Background: The value of malaria eradication, the permanent reduction to zero of the worldwide incidence of malaria infection caused by human malaria parasites, would be enormous. However, the expected value of an investment in an intended, but uncertain, outcome hinges on the probability of, and time until, its fulfilment. Though the long-term benefits of global malaria eradication promise to be large, the upfront costs and uncertainty regarding feasibility and timeframe make it difficult for policymakers and researchers to forecast the return on investment. Methods: A large online survey of 844 peer-reviewed malaria researchers of different scientific backgrounds administered in order to estimate the probability and time frame of eradication. Adjustments were made for potential selection bias, and thematic analysis of free text comments was carried out. Results: The average perceived likelihood of global eradication among malaria researchers approximates the number of years into the future: approximately 10% of researchers believe that eradication will occur in the next 10 years, 30% believe it will occur in the next 30 years, and half believe eradication will require 50 years or more. Researchers who gave free form comments highlighted systemic challenges and the need for innovation as chief among obstacles to achieving global malaria eradication. Conclusions: The findings highlight the difficulty and complexity of malaria eradication, and can be used in prospective cost-benefit analyses to inform stakeholders regarding the likely return on eradication-specific investments.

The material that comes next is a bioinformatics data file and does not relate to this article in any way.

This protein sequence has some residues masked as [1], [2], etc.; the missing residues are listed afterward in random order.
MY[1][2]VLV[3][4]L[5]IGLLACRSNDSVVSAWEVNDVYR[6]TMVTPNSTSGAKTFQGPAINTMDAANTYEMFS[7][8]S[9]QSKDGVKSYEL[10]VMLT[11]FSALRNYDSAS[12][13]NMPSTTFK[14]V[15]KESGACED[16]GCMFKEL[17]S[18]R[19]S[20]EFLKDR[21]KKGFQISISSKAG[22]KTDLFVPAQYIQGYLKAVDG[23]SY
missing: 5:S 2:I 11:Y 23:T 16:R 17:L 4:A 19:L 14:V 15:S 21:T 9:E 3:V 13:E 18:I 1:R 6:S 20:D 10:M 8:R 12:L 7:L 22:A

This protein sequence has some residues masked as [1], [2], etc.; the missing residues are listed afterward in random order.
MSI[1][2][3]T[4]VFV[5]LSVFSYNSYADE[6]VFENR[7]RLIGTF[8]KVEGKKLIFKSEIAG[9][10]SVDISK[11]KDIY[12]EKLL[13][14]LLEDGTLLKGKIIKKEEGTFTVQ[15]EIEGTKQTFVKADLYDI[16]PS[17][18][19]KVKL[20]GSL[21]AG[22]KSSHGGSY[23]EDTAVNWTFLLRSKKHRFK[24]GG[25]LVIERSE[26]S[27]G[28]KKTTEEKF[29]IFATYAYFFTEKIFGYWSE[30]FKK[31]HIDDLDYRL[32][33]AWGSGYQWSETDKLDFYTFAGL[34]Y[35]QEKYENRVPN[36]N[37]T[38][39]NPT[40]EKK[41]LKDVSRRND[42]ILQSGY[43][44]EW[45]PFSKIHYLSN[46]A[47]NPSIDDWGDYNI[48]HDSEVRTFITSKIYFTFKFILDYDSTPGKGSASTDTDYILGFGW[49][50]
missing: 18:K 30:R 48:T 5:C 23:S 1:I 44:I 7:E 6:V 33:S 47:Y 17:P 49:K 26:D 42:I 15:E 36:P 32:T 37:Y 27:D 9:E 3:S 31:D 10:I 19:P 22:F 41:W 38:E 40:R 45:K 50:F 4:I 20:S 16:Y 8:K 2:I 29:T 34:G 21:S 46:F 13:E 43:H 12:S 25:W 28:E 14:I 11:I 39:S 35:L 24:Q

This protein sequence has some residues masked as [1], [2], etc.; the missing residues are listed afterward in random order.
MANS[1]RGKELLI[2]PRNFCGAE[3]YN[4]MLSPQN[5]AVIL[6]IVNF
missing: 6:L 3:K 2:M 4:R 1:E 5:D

- Mixed methods
- Opportunity cost